Serge Voronoff sold the early 20th century version of male enhancement – monkey testicles. No, we don't mean the monkey testicles were ground up and put in food, or even swallowed whole. We mean Voronoff stapled them to a person's body.
In the 1920s, a rather open-minded group of men went to Voronoff in hopes of improving their sexual prowess. He hooked them up with a nice pair of executed convict testicles. When defense lawyers got a little better at their jobs, Voronoff had to move on. He changed things up a bit and got monkey testicles.
The surgery not only did not cause Voronoff to go the way of his earliest organ donors, but made him rich. It was so popular that today, there have been speculations that Voronoff's surgery was the origin of the Simian Immunodeficiency Virus making the successful jump to humans and resulting in what we now call HIV. This is relatively unlikely. The SIV virus that mutated most likely came from a subspecies of chimpanzee that Voronoff never used. Even if that were some crossover with subspecies of chimpanzees, it's unlikely that Voronoff's operation ever rendered anyone more likely to have sex.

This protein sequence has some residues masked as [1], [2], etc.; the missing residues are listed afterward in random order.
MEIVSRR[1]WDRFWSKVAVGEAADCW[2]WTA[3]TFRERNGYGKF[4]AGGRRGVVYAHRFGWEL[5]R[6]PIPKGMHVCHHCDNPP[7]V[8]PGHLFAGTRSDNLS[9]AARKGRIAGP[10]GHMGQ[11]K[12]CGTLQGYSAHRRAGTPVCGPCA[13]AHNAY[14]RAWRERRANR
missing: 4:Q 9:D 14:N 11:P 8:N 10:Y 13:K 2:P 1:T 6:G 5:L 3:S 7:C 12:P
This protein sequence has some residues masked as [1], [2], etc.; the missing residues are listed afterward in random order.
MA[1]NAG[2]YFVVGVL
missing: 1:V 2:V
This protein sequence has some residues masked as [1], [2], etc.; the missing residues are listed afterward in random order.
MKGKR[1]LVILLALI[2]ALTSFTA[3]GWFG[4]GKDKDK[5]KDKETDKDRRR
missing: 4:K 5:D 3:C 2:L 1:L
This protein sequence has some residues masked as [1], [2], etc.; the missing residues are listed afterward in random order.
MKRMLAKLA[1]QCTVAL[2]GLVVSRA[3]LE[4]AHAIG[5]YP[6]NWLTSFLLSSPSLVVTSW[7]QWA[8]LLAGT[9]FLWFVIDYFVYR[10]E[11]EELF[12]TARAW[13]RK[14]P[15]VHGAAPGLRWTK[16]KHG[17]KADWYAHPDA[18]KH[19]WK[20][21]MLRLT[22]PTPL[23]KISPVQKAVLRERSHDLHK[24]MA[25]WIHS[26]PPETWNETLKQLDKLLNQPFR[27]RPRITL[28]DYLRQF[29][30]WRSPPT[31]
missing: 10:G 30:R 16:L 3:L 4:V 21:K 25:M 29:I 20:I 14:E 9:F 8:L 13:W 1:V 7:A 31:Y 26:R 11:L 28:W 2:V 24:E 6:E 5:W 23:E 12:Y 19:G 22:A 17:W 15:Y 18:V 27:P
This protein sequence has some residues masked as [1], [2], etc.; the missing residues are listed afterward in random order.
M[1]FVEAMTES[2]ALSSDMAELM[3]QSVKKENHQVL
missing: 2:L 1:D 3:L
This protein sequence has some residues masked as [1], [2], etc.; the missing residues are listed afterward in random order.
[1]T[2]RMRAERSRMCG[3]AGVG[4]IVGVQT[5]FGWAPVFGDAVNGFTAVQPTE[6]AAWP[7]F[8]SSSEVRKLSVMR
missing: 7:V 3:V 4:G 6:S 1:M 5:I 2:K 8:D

It did render other people more likely to capitalize off quackery. An American "doctor" who had purchased his degree from a diploma mill (yes, they had them back then) decided to try the same surgery with goat testicles. The doctor, John Brinkley, managed to end the trend of animal testicle implants in the worst way possible — so many of his patients ended up dead that he was exposed as a fraud and jailed, and the surgery was thrust into the spotlight as a dangerous and embarrassing medical scam. Although there have been plenty of subsequent male-enhancement scams, none have gone as far as xenotransplantation.
Top image: Matt Sabbath.